Here's what I liked about the book:
- Written by Howard Schultz (CEO) which gives a really cool inside perspective
- Gives a really cool inside look into a well known consumer brand
- Gives a lot of insight into HS's leadership style and some of his leadership habits
- A lot of choices they made with the brand were very fascinating (closing stores, getting back to the core competency, investing in training and development, etc).
Here's what I didn't like
- I don't think it was 100% genuine. I thought it was kind of a sales job, in that CEO sales job kind of way. I'd say it seemed 75% genuine.
- Telling the results of a turnaround story before time has run it's course is ridiculous, as is the general timing of the "turnaround." Hello, we were in a major rebound after a recession.
- HS comes across as annoying - sounds to me like he believes a lot of his on BS.
- I found the book to be a couple of hours too long.
I really enjoyed this book. Great insider look at the person, the process, and the culture of the company. I enjoyed that it was written by a fellow executive - gives the sensation that you've been observing Steve Jobs from his shoes. While I agree with another review that I read that the main takeaway from this book is that you are not Steve Jobs and you never will be, I still think there are tons of great ideas to draw on. Plus, it's just an interesting story. The only thing that I would have liked to be different was for the story to be organized chronologically rather than by theme. However, that's probably because I wasn't familiar with the Steve Jobs story to begin with.
For me, this book was everything that "Onward" (the new Starbucks book) was not. Firstly, it gives a fascinating look into what is probably the world's best example of a culture driven organization. This is a topic that fascinates me and is relevant to me professionally. But the big thing that made this different than other books written by CEO's is that it came across as truly genuine. Since reading it I have signed up to visit Zappos for a Zappos Insights 2-day boot camp and look forward to attending.
Whether you're a righty or lefty, this book puts together the puzzle pieces of how American politics has become so polarized over the last 20 years. It will not cause anyone to switch political parties, but it will explain how we got from point A to point B.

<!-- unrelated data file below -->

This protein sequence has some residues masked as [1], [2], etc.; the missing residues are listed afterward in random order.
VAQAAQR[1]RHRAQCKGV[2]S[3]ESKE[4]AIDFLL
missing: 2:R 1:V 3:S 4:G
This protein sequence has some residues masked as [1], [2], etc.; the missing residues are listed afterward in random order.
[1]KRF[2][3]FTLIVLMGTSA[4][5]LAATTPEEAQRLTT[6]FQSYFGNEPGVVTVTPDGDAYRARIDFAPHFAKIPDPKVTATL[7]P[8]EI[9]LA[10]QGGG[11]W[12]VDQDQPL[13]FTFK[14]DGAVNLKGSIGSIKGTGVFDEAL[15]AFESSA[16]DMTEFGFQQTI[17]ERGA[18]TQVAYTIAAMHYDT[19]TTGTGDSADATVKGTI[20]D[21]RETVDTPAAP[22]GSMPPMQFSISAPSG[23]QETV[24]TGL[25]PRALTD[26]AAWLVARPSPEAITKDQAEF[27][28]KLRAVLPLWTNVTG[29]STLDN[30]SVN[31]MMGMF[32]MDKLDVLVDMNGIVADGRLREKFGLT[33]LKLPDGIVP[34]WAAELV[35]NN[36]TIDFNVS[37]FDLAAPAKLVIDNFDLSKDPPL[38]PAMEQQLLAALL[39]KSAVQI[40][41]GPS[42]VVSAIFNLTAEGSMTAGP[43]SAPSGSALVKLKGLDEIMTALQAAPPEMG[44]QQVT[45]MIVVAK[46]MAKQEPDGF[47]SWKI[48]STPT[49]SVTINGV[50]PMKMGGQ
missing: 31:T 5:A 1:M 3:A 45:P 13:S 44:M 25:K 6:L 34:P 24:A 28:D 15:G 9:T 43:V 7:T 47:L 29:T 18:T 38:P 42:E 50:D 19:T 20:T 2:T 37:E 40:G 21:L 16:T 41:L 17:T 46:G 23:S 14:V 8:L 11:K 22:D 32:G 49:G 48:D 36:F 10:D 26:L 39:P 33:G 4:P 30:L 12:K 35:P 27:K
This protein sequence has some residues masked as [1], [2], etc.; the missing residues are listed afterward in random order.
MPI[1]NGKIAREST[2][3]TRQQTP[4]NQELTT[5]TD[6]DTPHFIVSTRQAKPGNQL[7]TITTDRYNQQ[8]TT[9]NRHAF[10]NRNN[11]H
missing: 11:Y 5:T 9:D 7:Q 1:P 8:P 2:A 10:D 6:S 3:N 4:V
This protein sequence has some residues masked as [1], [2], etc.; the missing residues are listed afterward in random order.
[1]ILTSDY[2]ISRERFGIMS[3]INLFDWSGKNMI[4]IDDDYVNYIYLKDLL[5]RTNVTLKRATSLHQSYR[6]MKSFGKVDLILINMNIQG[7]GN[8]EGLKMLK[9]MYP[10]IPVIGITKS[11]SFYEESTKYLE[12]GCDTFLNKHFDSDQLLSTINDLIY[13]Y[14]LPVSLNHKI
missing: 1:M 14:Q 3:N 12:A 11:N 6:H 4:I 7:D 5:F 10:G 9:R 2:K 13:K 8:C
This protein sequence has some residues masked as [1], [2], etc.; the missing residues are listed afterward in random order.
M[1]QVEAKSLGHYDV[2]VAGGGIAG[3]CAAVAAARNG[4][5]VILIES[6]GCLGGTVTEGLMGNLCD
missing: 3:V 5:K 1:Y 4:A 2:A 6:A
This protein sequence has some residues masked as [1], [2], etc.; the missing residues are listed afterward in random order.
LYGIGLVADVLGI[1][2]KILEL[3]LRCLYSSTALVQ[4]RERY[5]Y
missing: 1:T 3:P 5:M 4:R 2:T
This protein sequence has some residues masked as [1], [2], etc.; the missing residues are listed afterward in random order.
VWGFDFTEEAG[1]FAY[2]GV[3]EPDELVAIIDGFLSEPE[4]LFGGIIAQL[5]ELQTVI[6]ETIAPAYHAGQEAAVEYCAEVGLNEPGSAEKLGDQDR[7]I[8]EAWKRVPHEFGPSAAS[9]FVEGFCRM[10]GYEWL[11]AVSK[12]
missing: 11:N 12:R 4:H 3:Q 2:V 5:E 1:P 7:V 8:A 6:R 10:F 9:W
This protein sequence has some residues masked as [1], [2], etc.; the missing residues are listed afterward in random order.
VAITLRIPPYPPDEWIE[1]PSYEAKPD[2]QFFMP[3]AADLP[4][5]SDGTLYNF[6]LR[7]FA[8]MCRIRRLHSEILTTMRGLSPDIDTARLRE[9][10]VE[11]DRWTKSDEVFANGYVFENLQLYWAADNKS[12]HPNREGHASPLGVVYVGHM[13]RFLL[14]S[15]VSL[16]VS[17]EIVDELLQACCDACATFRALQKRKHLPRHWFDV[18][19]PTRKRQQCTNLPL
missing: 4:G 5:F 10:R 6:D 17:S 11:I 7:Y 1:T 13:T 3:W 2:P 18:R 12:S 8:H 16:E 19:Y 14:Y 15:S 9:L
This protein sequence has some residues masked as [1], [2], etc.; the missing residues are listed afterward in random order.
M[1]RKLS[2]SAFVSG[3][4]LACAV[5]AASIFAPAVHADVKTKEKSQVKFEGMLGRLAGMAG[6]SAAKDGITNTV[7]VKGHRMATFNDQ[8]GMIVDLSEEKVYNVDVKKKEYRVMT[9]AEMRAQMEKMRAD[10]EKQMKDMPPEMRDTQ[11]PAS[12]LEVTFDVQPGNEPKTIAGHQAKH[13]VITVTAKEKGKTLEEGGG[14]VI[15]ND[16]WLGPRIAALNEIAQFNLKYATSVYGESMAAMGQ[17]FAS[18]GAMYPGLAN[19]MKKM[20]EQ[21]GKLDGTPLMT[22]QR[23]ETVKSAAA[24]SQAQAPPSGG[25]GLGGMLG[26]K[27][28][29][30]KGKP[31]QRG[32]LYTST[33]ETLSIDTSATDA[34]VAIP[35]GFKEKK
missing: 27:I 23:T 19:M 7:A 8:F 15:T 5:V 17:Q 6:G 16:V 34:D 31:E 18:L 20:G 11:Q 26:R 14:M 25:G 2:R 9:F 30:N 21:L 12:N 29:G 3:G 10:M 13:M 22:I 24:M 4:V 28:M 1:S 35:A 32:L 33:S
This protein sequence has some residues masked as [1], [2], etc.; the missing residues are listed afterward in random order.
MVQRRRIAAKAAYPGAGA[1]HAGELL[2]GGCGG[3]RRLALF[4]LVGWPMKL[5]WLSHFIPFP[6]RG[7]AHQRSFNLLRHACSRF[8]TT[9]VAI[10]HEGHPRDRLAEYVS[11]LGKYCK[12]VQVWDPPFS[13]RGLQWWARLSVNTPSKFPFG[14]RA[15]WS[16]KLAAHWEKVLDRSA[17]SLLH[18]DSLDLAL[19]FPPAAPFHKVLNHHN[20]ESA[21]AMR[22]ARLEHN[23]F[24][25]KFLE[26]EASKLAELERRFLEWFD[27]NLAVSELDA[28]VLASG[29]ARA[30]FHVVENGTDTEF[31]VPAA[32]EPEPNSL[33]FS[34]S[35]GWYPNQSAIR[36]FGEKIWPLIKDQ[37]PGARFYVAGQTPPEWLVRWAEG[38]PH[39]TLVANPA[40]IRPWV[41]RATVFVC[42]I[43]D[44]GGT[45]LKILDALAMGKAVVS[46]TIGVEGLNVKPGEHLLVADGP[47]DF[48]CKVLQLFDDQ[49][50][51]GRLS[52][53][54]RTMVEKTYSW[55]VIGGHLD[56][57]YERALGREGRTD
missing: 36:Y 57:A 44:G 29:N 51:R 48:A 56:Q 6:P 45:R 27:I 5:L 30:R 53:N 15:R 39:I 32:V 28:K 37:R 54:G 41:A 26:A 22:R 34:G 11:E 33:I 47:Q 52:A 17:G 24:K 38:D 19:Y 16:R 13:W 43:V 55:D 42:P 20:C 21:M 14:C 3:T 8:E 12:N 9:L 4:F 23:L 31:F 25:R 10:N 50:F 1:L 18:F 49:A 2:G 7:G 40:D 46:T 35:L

Roger Ailes is a media genius. He was the first to figure out that Americans vote based on how they feel rather than how they think, and that TV was the best way to communicate emotion.
Ailes was never a news person ("newsie" as they are called in the TV industry). Aisles will probably be the first to admit that. He is impervious to being shamed by fact-checking because that's not his game. Making money and persuading people to his conservative politics are his goals. His ends justify his means. Any means.
The author traces Ailes's humble beginnings from Warren Ohio to the NYC media vortex. As Ailes ages, he becomes increasingly paranoid and retaliatory. The last part of the book which deals with Ailes's war with his small NY hometown newspaper and local politicians is a microcosm of his life. It's unintentionally hilarious with an almost post-modern feel. They should teach this chapter in journalism school. It reminded me of The World According to Garp, except that it really happened.
The predictable, preemptive push-back by Ailes and his supporters is vintage Aisles. Rather than undermine the book's validity, ironically it serves as corroboration because it's so Aisle-ian.
Much of the book's criticism centers on Ailes not being interviewed. But the book's last chapter explains that the author quoted 614 live sources close to Ailes, most of whom were corroborated by other sources. The author asked Ailes a dozen times to be interviewed. Ailes tried hard to block this book, so why should he add to its credibility by consenting to being interviewed? This is also classic Ailes.
Regardless of your politics, you need to read or listen to this book to fully understand the most important American politician since Reagan. I seldom re-read or re-listen to a book, but I'm doing that now.